Thereafter, under the impression that the Summa Corporation was the owner of the ship, the County Assessor of Los Angeles County billed the Summa Corporation for $4,395,152.43 for 1974 and $3,119,865 for 1975 ad valorem property taxes. On August 18, 1975, the County Tax Collector attempted to seize the ship at its mooring in Long Beach, California to satisfy the alleged revenue obligations. The United States of America then instituted this suit seeking a declaratory judgment that the ship was personal property owned and controlled by the United States and therefore immune under the Federal Constitution from the California ad valorem personal property tax.


The basic question before the District Court then is the same basic question now before this Court. Were there contested issues of material fact as to the actual ownership and control of the vessel? It is clear that Summa Corporation had nothing more than naked legal title since the December 5, 1972 contract specifically provided that it was only for purposes of security and secrecy that the title be registered in the name of Summa Corporation. This is strengthened by the fact that Summa Corporation, upon direction of the United States Government immediately surrendered the Coast Guard Certificate for Enrollment and License.


The facts are uncontroverted that the "Hughes Glomar Explorer" is the property of the United States Government and the contracts under which this ship was designed, built and operated clearly show that it was the property of the United States at the time of the County Assessor's billings to Summa Corporation and at the time it was seized by the Los Angeles County Tax Collector.


As early as 1819, the United States Supreme Court in M'Culloch v. Maryland, 4 Wheat. 316, 4 L.Ed. 579 (1819), held that under the United States Constitution the properties, functions, and instrumentalities of the federal government are immune from taxation by its constituents. Since that case, the United States Supreme Court has not departed from that basic doctrine.


The United States Government's contention that it is immune from the assessment of the ad valorem tax is correct. The fact that title to the "Hughes Glomar Explorer" was registered in the name of Summa Corporation does not change the result. The Supreme Court in Rohr Aircraft Corporation v. County of San Diego, 362 U.S. 628, 80 S.Ct. 1050, 4 L.Ed.2d 1002 (1960), held that the appropriate test for determining governmental immunity from ad valorem property taxes is "practical ownership" rather than "naked legal title".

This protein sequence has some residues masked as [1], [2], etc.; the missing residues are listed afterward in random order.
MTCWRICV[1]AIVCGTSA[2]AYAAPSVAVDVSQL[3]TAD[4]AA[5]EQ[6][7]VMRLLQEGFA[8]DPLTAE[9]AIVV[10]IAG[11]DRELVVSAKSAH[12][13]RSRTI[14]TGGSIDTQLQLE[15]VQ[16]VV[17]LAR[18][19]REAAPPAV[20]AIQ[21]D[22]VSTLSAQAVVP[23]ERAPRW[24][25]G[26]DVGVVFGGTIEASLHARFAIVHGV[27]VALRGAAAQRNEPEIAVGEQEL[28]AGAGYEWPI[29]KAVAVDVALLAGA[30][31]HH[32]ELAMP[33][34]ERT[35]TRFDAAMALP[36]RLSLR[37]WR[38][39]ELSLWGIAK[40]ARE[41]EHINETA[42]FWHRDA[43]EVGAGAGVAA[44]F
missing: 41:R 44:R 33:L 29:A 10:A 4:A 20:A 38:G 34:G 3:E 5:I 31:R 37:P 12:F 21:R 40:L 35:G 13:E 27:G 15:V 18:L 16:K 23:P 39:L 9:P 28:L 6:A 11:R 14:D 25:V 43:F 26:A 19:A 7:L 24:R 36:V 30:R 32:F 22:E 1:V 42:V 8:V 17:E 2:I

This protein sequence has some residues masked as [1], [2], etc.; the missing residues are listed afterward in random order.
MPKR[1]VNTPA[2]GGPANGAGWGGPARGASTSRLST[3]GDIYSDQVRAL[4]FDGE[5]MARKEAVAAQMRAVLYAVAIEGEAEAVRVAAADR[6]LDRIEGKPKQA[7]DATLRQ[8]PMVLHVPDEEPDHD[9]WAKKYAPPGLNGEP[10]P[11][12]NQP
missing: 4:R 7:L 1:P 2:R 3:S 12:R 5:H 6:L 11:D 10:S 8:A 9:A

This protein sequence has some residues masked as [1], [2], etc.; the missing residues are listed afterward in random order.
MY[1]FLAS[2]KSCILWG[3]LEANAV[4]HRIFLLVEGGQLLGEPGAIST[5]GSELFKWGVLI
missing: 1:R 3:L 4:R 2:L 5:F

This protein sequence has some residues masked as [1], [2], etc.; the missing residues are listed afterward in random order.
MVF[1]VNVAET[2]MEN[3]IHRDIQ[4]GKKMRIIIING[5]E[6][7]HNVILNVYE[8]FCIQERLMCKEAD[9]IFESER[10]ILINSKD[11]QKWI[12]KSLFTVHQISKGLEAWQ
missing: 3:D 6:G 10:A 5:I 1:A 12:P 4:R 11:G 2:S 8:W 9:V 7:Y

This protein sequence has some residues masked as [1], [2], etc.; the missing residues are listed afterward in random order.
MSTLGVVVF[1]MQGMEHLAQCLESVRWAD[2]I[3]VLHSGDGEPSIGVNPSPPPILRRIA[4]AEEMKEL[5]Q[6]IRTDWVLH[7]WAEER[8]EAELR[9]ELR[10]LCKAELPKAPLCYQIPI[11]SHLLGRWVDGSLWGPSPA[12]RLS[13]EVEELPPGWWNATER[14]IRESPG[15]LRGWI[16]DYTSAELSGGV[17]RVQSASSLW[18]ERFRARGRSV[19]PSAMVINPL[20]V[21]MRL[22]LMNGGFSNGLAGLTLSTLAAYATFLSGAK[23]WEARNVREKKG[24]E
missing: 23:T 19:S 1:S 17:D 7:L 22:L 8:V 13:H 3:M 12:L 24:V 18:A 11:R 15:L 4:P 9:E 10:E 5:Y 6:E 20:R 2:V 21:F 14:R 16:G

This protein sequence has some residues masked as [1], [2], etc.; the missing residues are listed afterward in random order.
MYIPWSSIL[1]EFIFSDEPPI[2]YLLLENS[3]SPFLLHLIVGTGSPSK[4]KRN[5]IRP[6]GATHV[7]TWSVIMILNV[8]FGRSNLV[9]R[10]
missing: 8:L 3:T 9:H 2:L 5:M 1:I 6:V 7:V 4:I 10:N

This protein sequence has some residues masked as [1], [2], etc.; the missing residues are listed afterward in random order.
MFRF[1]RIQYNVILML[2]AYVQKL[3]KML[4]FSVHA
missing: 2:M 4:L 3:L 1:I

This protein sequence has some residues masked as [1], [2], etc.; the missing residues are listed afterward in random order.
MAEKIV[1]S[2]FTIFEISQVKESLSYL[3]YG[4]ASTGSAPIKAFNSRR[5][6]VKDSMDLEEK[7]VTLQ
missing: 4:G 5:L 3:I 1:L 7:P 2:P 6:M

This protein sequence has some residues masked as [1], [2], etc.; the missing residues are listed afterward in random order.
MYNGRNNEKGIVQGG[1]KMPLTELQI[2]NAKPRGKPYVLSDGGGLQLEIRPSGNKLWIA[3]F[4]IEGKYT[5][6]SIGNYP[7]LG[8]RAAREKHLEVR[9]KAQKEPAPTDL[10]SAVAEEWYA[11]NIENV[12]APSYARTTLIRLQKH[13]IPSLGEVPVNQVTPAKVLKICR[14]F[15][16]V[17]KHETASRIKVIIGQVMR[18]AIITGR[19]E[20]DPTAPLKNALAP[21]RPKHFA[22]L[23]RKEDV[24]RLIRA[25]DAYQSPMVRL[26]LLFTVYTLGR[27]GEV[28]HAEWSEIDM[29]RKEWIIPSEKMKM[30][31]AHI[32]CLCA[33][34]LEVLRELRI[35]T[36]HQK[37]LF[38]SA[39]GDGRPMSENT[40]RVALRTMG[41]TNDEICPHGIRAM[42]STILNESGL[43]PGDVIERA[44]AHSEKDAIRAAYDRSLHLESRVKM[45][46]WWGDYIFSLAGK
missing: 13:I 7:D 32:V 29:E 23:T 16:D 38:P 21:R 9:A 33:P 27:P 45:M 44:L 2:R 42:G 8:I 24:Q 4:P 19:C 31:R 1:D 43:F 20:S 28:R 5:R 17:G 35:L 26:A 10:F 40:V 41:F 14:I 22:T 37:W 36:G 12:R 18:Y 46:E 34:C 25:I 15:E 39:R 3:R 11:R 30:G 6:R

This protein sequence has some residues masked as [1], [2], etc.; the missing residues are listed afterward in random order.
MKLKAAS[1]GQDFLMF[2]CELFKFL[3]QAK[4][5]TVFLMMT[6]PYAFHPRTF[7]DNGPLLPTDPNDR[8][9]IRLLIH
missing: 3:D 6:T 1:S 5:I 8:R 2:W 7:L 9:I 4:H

The District Court's ruling granting summary judgment was correct since there is no genuine issue of material fact as to the Government's ownership and control of the "Hughes Glomar Explorer" and therefore the United States is entitled to judgment as a matter of law.


Appellant further contends that notwithstanding the findings of the uncontroverted ownership of the ship in the United States Government that summary judgment should have been denied since (1) the United States Government did not cooperate with discovery proceedings and (2) Summa Corporation may have had a beneficial interest in the fruits of the vessel's mission. The first contention merely begs the basic issue in this case. No amount of discovery would have varied the terms of the written agreements, pursuant to the terms of which this ship was designed, constructed and operated and which clearly shows ownership and control in the United States. The second proposition is equally untenable in that the facts did not establish any beneficial interest to Summa Corporation by the government operation of said vessel. Indeed, the Appellants did not claim to the contrary. In fact, Appellants only speculate and surmise that there might be. Speculation and conjection can never create a genuine triable issue.


The judgment of the District Court is affirmed.


Honorable Harry E. Claiborne, United States District Judge, District of Nevada, sitting by designation


Hereinafter referred to collectively as the "County of Los Angeles."


F.R.C.P. 56(c) provides in pertinent part:

. . . The judgment sought shall be rendered forthwith if the pleadings, depositions, answers to interrogatories, and admissions on file, together with the affidavits, if any, show that there is no genuine issue as to any material fact and that the moving party is entitled to a judgment as a matter of law . . .